Study shows how nicotine reinforces effects in first-time smokers

By John Murphy, MDLinx
Published January 13, 2016

Key Takeaways

New research revealed for the first time how nicotine begins to lull susceptible people into an addiction to smoking, according to a study published September 8, 2015 in Psychopharmacology.

“From an addiction point of view, nicotine is a very unusual drug,” said lead investigator and addiction researcher Roland R. Griffiths, PhD, professor of psychiatry and behavioral sciences at the Johns Hopkins University School of Medicine in Baltimore, MD. “When you give people nicotine for the first time, most people don’t like it. It’s different from many other addictive drugs, for which most people say they enjoy the first experience and would try it again.”

That response to a stimulus and the likelihood to try it again is referred to as reinforcement. While nicotine is certainly addictive, nicotine’s power of reinforcement is inconsistent and has never been demonstrated in people who are brand new to smoking.

Previous research has shown that a majority of never-smokers who are given a cigarette or dose of nicotine not only report disliking the effects, but later, when offered the choice of a placebo or a nicotine-containing pill, gum, or candy—a classic test of the “reinforcement” abilities of an addictive drug—they chose the placebo. Even in laboratory experiments, mice and rats generally chose a placebo over nicotine.

In this study, the researchers sought to determine the conditions under which nicotine’s reinforcement properties first take hold in never-smokers. They recruited 18 healthy men and women who had never smoked (or only smoked a handful of cigarettes in their lifetimes) and gave each of them two identical-looking pills labeled A and B each day for several weeks. Researchers told the subjects that the pills might contain any of a number of substances, including caffeine, sugar, ginseng, chamomile, theobromine, kava, or nicotine.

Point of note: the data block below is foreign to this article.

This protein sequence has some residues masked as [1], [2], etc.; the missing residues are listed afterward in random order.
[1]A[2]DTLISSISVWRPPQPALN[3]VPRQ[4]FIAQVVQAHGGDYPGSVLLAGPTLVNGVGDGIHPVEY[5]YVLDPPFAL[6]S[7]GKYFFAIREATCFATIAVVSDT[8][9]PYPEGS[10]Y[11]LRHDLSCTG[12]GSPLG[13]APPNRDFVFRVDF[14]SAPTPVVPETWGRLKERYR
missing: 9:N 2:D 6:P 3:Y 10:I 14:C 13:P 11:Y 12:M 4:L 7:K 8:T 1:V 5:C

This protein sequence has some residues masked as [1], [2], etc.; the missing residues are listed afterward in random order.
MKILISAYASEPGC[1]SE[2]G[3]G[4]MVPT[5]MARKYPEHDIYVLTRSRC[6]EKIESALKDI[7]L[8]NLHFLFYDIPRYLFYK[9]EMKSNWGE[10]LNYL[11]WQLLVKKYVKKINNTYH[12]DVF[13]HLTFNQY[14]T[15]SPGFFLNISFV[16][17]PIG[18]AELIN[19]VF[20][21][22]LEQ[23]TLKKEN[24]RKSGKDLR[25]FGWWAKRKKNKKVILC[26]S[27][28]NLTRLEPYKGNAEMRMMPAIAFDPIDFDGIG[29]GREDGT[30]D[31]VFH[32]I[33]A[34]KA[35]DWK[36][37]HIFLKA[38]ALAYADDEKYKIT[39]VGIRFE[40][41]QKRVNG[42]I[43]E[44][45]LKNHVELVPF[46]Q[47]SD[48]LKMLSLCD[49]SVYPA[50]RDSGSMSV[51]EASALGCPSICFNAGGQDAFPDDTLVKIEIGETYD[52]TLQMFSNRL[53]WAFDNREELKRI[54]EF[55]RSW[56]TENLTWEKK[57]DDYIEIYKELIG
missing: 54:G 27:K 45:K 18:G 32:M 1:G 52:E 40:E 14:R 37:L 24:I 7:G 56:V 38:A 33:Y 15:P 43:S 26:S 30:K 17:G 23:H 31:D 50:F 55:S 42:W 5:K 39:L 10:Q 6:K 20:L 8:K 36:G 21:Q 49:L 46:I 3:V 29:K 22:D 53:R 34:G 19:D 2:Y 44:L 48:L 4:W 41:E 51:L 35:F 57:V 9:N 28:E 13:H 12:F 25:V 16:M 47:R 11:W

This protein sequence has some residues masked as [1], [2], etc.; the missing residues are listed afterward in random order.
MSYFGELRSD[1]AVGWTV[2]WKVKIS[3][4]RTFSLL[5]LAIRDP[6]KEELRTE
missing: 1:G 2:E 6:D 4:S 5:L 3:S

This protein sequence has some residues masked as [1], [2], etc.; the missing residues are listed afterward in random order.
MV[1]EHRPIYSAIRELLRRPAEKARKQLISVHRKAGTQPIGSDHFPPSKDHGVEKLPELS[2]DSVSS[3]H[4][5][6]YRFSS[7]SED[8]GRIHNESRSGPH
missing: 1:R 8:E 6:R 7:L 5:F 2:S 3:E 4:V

In actuality, each volunteer was given one very-low-dose nicotine pill (starting at 1.5 mg of nicotine per 70 kg of body weight) and one placebo, with at least two hours between pills. The order of the pills was mixed across days. Volunteers were asked to report their symptoms—such as relaxation, changes in energy levels, concentration, light-headedness, drowsiness, and jitters—after each pill.

A regular cigarette has a dose of nicotine that can overwhelm a first-time user, so investigators began with a dose about 10 times lower, just barely enough for subjects to notice the drug’s effects. “We attempted to develop conditions in which people could learn to become familiar with the subtle mood-altering effects of very low doses of nicotine, with the goal of uncovering the reinforcing effects of nicotine,” Dr. Griffiths said.

On 10 successive days, subjects were given the same pills again, this time unlabeled, and asked to identify which pill was A and which was B. If the volunteer was unable to distinguish between the two pills, the investigators slightly increased the dose of nicotine. Once each person could reliably distinguish between pill A and pill B, subjects were given a choice of taking either pill and asked to explain why they chose it.

Half of the participants (9 of 18) reliably chose the nicotine pill, citing positive subjective effects such as improved concentration, alertness, stimulation, energy, and better mood. The other half chose the placebo, predominantly reporting that the other pill—which they didn’t know contained nicotine—produced negative effects such as feelings of light-headedness, dizziness, or upset stomach.

This is the first study to conclusively show that nicotine can pass the reinforcement test in never-users, the researchers concluded. They expect it will inform future studies of “avoiders” and “choosers.”

In addition, Dr. Griffith said, “I hope our findings will point the way toward future interventions that prevent or treat nicotine addiction, a topic of increasing importance in light of the expanding marketing of electronic nicotine delivery devices—e-cigarettes—to youthful nicotine nonusers.”

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